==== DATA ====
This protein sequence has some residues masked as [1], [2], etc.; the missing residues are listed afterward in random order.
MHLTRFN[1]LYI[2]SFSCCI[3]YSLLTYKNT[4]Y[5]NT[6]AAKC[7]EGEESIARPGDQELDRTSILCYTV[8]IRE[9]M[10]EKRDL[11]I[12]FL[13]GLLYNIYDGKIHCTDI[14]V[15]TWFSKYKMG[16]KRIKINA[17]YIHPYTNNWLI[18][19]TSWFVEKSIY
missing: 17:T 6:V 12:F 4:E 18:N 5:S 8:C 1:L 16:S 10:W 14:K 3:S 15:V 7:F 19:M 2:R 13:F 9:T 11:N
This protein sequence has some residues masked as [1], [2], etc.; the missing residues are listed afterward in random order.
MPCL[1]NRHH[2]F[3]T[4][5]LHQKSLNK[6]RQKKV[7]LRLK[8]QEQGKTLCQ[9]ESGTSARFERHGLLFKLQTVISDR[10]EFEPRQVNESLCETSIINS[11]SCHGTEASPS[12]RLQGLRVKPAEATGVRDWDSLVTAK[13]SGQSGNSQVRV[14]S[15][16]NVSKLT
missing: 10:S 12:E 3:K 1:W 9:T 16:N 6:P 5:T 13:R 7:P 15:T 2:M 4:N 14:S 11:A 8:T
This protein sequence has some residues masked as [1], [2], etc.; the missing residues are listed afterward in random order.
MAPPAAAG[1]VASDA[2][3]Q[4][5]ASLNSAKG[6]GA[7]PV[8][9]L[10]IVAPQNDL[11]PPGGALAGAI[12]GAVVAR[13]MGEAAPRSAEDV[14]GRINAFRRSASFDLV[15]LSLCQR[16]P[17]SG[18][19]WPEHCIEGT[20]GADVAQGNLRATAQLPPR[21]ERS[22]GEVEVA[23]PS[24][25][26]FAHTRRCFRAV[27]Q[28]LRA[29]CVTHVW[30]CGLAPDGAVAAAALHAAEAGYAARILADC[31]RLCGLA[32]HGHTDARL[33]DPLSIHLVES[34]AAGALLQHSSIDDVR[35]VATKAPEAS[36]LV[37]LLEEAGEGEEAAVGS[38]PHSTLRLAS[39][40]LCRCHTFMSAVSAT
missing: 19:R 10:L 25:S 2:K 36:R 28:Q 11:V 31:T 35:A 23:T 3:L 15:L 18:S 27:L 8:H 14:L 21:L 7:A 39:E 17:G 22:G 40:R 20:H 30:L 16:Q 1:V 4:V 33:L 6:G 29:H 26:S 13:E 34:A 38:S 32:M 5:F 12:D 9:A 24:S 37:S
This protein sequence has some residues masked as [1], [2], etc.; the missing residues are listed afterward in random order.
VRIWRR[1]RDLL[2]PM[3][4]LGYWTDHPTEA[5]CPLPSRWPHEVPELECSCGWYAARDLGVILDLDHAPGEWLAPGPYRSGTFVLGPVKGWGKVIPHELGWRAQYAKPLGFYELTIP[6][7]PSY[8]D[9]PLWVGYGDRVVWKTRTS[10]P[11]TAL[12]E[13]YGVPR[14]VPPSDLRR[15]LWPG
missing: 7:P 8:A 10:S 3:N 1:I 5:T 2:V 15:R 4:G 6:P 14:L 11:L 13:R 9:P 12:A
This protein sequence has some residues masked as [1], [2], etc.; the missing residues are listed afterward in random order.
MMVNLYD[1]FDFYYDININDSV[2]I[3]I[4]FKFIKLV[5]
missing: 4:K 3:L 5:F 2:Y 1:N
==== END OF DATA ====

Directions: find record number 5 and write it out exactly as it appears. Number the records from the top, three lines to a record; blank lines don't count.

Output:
This protein sequence has some residues masked as [1], [2], etc.; the missing residues are listed afterward in random order.
MMVNLYD[1]FDFYYDININDSV[2]I[3]I[4]FKFIKLV[5]
missing: 4:K 3:L 5:F 2:Y 1:N